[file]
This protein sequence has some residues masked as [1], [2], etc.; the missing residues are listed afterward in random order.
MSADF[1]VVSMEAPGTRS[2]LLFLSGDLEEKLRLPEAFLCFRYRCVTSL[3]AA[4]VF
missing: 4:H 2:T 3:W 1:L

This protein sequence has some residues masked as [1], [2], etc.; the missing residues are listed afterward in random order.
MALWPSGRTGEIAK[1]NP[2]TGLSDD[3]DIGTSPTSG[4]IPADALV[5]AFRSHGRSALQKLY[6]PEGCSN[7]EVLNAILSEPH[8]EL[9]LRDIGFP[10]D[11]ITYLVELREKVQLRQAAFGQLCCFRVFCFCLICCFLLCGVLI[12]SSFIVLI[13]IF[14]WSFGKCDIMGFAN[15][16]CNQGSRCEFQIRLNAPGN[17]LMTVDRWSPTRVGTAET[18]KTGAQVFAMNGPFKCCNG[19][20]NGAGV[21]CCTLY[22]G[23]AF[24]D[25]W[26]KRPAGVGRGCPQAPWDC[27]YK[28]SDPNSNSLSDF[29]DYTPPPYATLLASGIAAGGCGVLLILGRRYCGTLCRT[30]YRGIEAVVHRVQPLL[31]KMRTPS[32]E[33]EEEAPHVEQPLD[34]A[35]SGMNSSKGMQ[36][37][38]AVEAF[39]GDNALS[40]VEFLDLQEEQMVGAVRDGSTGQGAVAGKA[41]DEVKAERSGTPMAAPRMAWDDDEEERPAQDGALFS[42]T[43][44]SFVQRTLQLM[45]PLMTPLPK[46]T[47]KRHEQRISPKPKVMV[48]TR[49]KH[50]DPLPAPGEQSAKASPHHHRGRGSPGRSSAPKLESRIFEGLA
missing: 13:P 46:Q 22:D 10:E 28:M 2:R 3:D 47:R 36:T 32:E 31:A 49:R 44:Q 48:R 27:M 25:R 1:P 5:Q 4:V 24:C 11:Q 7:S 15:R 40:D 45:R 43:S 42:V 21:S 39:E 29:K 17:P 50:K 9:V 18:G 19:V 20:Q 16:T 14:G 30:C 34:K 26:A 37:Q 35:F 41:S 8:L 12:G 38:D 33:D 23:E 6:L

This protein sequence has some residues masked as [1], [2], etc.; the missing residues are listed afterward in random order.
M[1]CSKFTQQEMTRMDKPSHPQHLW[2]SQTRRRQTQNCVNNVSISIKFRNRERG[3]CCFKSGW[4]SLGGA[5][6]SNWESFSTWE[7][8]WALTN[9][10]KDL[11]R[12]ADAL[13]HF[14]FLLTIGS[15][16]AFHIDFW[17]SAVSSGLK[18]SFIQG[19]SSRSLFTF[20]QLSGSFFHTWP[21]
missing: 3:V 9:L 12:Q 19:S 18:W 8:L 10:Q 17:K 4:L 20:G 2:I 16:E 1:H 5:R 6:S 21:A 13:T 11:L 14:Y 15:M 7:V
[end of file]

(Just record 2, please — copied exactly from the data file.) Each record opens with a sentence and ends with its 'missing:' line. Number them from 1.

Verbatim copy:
This protein sequence has some residues masked as [1], [2], etc.; the missing residues are listed afterward in random order.
MALWPSGRTGEIAK[1]NP[2]TGLSDD[3]DIGTSPTSG[4]IPADALV[5]AFRSHGRSALQKLY[6]PEGCSN[7]EVLNAILSEPH[8]EL[9]LRDIGFP[10]D[11]ITYLVELREKVQLRQAAFGQLCCFRVFCFCLICCFLLCGVLI[12]SSFIVLI[13]IF[14]WSFGKCDIMGFAN[15][16]CNQGSRCEFQIRLNAPGN[17]LMTVDRWSPTRVGTAET[18]KTGAQVFAMNGPFKCCNG[19][20]NGAGV[21]CCTLY[22]G[23]AF[24]D[25]W[26]KRPAGVGRGCPQAPWDC[27]YK[28]SDPNSNSLSDF[29]DYTPPPYATLLASGIAAGGCGVLLILGRRYCGTLCRT[30]YRGIEAVVHRVQPLL[31]KMRTPS[32]E[33]EEEAPHVEQPLD[34]A[35]SGMNSSKGMQ[36][37][38]AVEAF[39]GDNALS[40]VEFLDLQEEQMVGAVRDGSTGQGAVAGKA[41]DEVKAERSGTPMAAPRMAWDDDEEERPAQDGALFS[42]T[43][44]SFVQRTLQLM[45]PLMTPLPK[46]T[47]KRHEQRISPKPKVMV[48]TR[49]KH[50]DPLPAPGEQSAKASPHHHRGRGSPGRSSAPKLESRIFEGLA
missing: 13:P 46:Q 22:D 10:E 28:M 2:R 3:D 47:R 36:T 32:E 31:A 49:R 44:Q 48:R 27:M 25:R 1:P 5:Q 4:V 24:C 11:Q 7:S 15:R 40:D 45:R 43:S 42:V 21:S 39:E 29:K 17:P 50:K 9:V 18:G 19:V 20:Q 16:T 14:G 30:C 34:K 26:A 37:Q 35:F 41:S 8:L 12:G 38:D 33:D 23:E 6:L